I’ve loved Lego my whole life, indeed many of my happiest memories as a child are Lego related, either building with friends or my younger brother. We would buy sets and parts packs and build anything our imaginations could design out of the elements. We marveled at the wildly creative creations we saw online but didn’t realize there was a whole network of builders and Lego third party sellers out there until much later.
My Lego activities hit a local peak in high school, then like many Lego fans I experienced a sharp decline of time/interest through the busy years of college and my new job until I discovered Lego Digital Designer in my mid twenties. After a few years of digital design my spouse and I bought a house and I had the fortune to reunite with my physical Lego collection. Thus I began to build in the real and purchase (to my extremely supportive wife’s bewilderment) more and more parts and sets. Since that time I completely took over the office and just recently set up a design space in my garage.
Erector Set Artist
In 2012 this 1913 Tool Shop II won top honors as the “Best Model of the Year” at the A. C. Gilbert Heritage Society’s National Convention in Chicago. It is an original design built by Randy Sauder of Calhoun, Georgia. Over 900 man-hours were needed to complete the project between 2010 and 2012. The shop has twice been an exhibit at the Smithsonian affiliate Southern Museum of Civil War and Locomotive History in Georgia.
Because of reliability and space constraint the shop is powered by one modern 1/25th horsepower Dayton gear motor rather than period erector motors. The motor is located back right on the lower level hidden under the Metal Shear. The inner frame is solid oak and the floor is ½” plywood covered with approximately 500 Popsicle sticks. There are over 150 miscellaneous vintage advertising signs or parts of signs. The Christmas tree was hand decorated while the crouching man and small boy riding the Hoist were home made using wood, wire, modeling clay and paint. Under the tree are miniature late 1920’s A.C. Gilbert Erector red box sets including the famous White Truck. In the first half of the 20th century A. C. Gilbert erector sets were among the most popular Christmas gifts in the United States.
As a general music teacher in the School District of Philadelphia, I always try to find ways in creating music with students in non- traditional means; such as, percussive compositions out of chairs. It was not until the summer of 2016 when I started using Lincoln Logs as a form of animation and music development at home. I would animate clay figures building various structures out of Lincoln Logs and then compose music to go with those animations. The first Lincoln Log video was released on my YouTube channel in January 2017 and a new release every month thereafter. I enjoy the challenge Lincoln Logs brings when creating structures beyond the traditional cabin. Healy Lodge is the first of my works to be illustrated in a museum (Blocks to Bricks: Construction Imagination at the Woodfield Mall, Schaumburg, Illinois) and I hope this piece and the other artistic structures inspires people to create beyond the traditional means of any toy.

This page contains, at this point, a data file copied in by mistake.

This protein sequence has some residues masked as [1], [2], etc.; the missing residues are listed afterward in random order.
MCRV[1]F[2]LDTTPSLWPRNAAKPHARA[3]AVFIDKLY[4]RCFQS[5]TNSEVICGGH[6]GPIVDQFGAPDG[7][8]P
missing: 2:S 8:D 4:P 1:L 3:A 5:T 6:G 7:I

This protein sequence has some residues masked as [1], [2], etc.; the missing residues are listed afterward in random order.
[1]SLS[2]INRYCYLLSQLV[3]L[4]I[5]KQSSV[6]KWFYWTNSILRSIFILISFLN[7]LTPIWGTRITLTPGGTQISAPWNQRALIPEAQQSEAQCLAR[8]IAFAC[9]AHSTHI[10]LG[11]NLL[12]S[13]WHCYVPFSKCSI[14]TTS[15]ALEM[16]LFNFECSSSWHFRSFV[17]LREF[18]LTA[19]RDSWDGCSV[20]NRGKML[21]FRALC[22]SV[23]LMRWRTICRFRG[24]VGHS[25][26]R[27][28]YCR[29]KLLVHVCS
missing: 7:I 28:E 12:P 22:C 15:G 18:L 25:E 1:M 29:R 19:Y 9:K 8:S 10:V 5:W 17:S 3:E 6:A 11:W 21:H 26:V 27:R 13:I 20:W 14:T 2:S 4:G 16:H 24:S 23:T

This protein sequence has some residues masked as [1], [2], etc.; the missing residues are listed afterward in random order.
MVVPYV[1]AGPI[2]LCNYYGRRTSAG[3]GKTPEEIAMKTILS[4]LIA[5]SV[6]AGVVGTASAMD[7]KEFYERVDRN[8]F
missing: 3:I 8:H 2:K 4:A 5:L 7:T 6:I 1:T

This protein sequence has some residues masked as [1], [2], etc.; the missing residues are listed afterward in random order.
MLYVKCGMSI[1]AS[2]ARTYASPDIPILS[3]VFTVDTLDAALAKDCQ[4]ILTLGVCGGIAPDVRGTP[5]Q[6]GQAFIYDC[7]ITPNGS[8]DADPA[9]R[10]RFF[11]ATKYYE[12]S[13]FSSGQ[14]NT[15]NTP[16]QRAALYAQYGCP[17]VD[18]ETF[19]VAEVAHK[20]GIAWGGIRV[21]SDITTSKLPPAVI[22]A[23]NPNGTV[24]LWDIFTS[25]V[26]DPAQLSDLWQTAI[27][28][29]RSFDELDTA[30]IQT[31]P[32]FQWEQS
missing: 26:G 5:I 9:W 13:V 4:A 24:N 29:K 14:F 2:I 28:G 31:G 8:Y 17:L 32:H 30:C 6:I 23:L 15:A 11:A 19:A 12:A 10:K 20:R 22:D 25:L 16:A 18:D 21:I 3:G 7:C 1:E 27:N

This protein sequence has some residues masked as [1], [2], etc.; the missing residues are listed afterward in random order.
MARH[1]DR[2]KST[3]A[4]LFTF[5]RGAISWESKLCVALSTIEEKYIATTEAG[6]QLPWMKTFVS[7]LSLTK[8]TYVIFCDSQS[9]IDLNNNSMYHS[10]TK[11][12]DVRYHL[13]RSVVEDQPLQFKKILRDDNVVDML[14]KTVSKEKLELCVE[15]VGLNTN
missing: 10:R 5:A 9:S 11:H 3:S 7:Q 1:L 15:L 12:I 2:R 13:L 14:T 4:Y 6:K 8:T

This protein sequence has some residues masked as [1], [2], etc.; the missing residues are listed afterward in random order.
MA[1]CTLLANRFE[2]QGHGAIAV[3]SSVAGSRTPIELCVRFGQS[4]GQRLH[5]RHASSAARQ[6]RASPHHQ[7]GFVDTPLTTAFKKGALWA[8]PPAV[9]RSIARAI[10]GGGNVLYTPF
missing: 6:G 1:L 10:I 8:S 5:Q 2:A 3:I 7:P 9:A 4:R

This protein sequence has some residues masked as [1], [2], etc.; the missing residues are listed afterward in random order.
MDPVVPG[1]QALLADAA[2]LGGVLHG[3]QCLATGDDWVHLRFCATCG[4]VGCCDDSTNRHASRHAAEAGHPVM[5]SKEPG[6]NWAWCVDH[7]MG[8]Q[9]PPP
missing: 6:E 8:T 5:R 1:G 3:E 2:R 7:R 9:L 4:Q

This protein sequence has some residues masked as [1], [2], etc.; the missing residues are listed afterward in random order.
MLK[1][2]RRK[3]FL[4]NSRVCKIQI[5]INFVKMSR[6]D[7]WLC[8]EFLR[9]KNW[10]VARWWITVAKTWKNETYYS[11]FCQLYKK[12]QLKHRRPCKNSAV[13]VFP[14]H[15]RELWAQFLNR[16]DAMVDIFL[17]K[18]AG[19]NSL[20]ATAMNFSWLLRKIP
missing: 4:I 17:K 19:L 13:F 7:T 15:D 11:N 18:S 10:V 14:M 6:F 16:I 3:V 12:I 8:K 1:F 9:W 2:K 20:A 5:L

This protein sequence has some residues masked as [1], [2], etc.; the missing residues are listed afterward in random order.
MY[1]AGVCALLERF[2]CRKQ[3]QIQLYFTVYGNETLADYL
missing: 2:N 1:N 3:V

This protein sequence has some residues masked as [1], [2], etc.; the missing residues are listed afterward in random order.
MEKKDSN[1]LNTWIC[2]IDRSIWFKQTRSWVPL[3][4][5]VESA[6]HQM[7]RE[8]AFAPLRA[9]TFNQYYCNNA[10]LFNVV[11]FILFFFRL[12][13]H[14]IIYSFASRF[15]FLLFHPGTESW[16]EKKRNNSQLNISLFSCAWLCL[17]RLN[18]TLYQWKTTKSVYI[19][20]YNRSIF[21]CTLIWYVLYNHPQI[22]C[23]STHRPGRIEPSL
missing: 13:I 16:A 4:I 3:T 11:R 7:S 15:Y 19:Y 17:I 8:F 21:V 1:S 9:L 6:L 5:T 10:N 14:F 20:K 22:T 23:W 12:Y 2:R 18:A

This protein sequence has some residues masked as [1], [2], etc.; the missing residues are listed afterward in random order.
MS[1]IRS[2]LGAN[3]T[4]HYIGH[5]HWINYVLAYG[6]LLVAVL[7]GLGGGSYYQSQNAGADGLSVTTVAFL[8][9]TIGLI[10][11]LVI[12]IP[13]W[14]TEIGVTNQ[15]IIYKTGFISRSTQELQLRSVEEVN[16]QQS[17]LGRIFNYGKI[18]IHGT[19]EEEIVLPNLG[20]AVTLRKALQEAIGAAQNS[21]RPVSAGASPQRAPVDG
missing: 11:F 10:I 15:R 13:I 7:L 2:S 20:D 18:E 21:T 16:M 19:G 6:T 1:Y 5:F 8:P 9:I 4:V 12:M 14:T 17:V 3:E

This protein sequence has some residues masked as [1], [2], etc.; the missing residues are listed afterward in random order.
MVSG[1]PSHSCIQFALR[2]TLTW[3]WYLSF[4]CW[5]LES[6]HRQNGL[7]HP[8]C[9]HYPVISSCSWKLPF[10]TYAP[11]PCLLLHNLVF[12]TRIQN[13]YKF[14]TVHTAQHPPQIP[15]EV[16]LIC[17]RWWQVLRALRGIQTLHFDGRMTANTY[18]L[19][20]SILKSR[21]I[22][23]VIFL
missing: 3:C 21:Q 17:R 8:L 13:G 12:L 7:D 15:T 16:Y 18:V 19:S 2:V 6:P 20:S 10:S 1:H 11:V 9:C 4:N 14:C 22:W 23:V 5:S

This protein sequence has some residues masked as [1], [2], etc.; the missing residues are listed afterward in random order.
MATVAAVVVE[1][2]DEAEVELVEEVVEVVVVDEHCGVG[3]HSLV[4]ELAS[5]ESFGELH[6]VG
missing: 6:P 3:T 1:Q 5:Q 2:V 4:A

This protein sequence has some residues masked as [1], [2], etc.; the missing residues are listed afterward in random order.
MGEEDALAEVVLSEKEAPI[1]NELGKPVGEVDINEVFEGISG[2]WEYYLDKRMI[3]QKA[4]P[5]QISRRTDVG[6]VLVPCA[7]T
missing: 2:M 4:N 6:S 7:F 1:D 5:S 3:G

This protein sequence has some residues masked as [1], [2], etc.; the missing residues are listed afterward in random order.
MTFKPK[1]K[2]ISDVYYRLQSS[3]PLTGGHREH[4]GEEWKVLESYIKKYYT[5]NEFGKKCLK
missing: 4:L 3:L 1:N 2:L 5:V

As a music composer, director, and film editor, Peter Spero has created instrumental compositions and short videos to express the Blocks to Bricks uniquely creative and artistic atmosphere. Peter comes from the world of musical composition and film creation, most recently completing the score for the feature film Heavens To Betsy by Robert Alaniz. As a touring concert keyboard player, he has been signed to MCA, RCA, and Chrysalis records with bands Kevin Lee and the Lonesome City Kings and TAMI Show, opening for Pearl Jam, Cheap Trick, REO Speedwagon, Randy Travis, Toby Keith, Miranda Lambert, Charlie Daniels, and many more. As a studio recording artist Peter has worked with producers such as Frank Filipetti (James Taylor, Foreigner, Survivor) Mike Chapman (Blondie, The Knack), Frank Sullivan (Survivor), Don Dixon (REM, Smithereens). His compositions has been on the Grammy ballot, as well as featured in TV and film media.